Justice, resilience & connection | Pesticide Action Network
Reclaiming the future of food and farming

Justice, resilience & connection

Kristin Schafer's picture

Last night at midnight, a “shelter in place” order went into effect here in Northern California, directing people to stay home except to get groceries or medical care.

This dramatic social distancing measure is an effort to catch up with the fast-spreading coronavirus that’s now upending so many lives. Anxiety is high as schools, restaurants, bars and “nonessential businesses” close their doors, and those who can are working from home.

We’re able to do this at PAN, and we realize just how lucky we are. While many of our usual gatherings and events have been postponed or cancelled, we can shift to operating remotely while also staying connected to our work, and to each other. But we’re acutely aware that many of the people we partner with most closely — farmworkers, small farmers and rural families — don’t have this option.

Unequal impacts

As we adjust to new realities each day, this crisis is shining a bright, hot light on just how fragile and inequitable so many systems in this country are — the food system being just one example of many.

Across the food chain, workers are paid indecently low wages, and many don’t have (or can’t easily use) sick leave. Farmworkers here in California report that they’ve received little or no information about how to protect themselves or their communities as coronavirus spreads.

Migrant workers who normally follow planting and harvest seasons are now being turned away from their usual seasonal jobs due to the outbreak. Meanwhile, farmworker communities continue to be targeted by this administration’s out-of-control Immigration and Customs Enforcement (ICE) officers. We encourage you to support this petition organized by the United We Dream coalition, calling for access to coronavirus testing and health care for all, regardless of immigration status.

Small farmers across the country face particular challenges as well, from lack of rural health care to disrupted distribution chains. This includes the growing uncertainty over the fate of farmers’ markets — an important source of both income and community for many — as public health officials limit the size of gatherings. The national Farmers Market Coalition is calling for markets to remain open through the crisis, as they are critical to “the livelihoods of tens of thousands of farmers and food access for millions of consumers.”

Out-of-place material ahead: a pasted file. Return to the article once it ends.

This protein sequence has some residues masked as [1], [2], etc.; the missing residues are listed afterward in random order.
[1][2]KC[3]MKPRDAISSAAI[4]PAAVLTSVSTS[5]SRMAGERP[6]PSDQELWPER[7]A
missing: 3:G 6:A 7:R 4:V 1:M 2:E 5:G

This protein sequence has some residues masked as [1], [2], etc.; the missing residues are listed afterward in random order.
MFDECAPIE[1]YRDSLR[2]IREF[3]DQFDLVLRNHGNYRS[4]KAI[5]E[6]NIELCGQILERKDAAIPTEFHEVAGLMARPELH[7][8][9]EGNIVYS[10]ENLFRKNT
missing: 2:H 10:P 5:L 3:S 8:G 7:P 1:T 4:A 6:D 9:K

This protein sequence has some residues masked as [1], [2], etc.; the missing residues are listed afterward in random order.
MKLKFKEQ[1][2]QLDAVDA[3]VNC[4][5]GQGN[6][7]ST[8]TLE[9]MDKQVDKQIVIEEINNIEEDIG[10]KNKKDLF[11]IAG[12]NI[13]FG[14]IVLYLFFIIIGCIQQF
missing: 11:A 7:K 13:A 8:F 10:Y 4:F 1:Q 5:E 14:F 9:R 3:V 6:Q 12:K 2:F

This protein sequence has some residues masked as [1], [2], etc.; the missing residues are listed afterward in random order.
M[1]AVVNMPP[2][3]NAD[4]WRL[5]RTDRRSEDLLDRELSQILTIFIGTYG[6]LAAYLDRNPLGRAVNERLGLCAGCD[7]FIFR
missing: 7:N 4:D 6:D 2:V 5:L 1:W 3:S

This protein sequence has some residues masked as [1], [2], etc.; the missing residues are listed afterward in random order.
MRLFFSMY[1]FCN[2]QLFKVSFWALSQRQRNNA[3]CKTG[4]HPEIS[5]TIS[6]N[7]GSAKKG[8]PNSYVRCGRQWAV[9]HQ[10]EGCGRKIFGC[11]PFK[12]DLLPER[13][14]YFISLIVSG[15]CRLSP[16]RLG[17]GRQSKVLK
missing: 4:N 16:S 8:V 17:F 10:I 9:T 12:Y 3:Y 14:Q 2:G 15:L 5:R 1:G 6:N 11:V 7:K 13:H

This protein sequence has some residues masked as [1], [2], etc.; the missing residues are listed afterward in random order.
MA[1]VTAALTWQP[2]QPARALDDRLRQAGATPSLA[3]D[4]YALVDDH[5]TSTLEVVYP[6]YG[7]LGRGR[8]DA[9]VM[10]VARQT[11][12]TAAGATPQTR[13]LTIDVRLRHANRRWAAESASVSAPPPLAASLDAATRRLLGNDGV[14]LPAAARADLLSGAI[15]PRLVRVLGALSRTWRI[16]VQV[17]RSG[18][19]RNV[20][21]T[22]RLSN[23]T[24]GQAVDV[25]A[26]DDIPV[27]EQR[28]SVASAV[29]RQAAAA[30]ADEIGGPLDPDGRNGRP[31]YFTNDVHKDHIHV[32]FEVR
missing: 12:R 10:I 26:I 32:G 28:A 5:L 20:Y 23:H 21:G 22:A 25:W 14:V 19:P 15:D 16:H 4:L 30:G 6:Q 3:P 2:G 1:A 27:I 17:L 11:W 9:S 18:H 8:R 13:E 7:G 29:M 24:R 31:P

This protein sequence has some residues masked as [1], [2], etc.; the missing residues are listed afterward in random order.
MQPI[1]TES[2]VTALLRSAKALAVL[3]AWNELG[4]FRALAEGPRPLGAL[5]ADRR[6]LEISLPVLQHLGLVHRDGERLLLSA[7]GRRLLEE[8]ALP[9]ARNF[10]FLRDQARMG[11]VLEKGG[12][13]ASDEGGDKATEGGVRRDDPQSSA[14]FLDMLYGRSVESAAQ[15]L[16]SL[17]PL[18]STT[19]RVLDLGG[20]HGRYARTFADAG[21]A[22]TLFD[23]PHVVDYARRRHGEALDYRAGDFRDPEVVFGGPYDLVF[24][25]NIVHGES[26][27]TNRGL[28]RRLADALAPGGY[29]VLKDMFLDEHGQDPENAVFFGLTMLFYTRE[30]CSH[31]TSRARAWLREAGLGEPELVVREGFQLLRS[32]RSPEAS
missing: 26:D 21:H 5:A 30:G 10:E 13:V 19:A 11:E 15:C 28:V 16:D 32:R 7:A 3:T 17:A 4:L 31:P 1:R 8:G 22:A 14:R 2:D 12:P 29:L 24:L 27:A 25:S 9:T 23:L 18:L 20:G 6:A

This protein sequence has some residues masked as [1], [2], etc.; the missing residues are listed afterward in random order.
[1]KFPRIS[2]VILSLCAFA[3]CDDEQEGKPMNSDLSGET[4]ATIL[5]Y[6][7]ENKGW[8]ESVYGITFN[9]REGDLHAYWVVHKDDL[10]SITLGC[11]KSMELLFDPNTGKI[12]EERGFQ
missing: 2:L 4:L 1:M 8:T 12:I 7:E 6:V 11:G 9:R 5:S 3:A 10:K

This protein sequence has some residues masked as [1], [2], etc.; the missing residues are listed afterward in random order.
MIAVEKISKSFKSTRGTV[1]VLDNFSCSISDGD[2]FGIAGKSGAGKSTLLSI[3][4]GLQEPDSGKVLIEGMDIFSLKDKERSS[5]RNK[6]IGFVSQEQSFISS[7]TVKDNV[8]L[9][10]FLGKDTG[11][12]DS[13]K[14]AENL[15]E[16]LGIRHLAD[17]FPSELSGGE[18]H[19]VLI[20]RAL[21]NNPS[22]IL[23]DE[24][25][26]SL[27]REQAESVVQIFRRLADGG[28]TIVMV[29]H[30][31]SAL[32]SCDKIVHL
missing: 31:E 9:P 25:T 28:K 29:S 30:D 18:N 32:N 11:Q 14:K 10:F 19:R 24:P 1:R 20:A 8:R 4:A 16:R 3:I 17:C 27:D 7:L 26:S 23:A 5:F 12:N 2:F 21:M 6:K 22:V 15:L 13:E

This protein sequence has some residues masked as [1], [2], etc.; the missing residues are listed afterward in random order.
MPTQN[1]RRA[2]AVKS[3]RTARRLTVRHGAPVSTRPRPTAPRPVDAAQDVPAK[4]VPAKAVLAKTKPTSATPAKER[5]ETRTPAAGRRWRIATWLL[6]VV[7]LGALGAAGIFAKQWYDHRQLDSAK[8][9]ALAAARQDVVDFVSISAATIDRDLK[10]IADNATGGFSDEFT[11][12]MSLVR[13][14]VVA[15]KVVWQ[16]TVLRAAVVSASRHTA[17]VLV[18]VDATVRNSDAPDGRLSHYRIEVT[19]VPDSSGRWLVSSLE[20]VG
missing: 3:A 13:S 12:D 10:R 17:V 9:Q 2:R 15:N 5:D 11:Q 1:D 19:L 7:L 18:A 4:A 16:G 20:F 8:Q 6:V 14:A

Toward resilience

I was thrilled to hear that our friends at Urban Tilth, an urban farm that provides fresh vegetables to their community in Richmond, was designated an “essential business” that could remain in operation during the Bay Area’s lockdown. Yes, Urban Tilth and so many farms that are deeply rooted in their communities are completely essential, at this time of crisis and always.

It’s also inspiring to see our partners at United Farm Workers pressing growers to take immediate steps to inform and protect their workers in the face of the virus outbreak – a commitment that again, should always be in place.

As our friends at the National Family Farm Coalition (NFFC) remind us, this pandemic will impact farmers, rural communities and people who rely on food assistance in ways that are “only beginning to emerge.” And while we maintain our social distance, it’s more important than ever to stay connected in these anxious times — and to keep working toward a more resilient future. Here’s NFFC again: 

  Without ignoring the real pain and loss many are suffering, we also must lift up the need to raise, grow, and catch our food in ways that are closer to our communities and enriching to all. 

Hear, hear. Perhaps this crisis will remind us all to recognize the importance of being in community with each other, and the urgency of building a more resilient food system for all. 

Kristin Schafer
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Comments

Carol Ashley's picture
Carol Ashley /

I hope it also teaches many more what is really important and what might not be so important. In my view, that would be connections to people and food production.
It has been a rant of mine for a while that food is the most important product anyone produces and yet the ones who do the actual work often are among the lowest paid. That's just crazy.
 
 

Kristin Schafer's picture

Kristin Schafer is PAN's Executive Director. With training in international policy and social change strategies, Kristin has been at PAN for over 20 years. Before taking on the Executive Director role, she was PAN's program and policy director. She has been lead author on several PAN reports, with a particular emphasis on children's health. She serves on the Policy Committee of the Children's Environmental Health Network. Follow @KristinAtPAN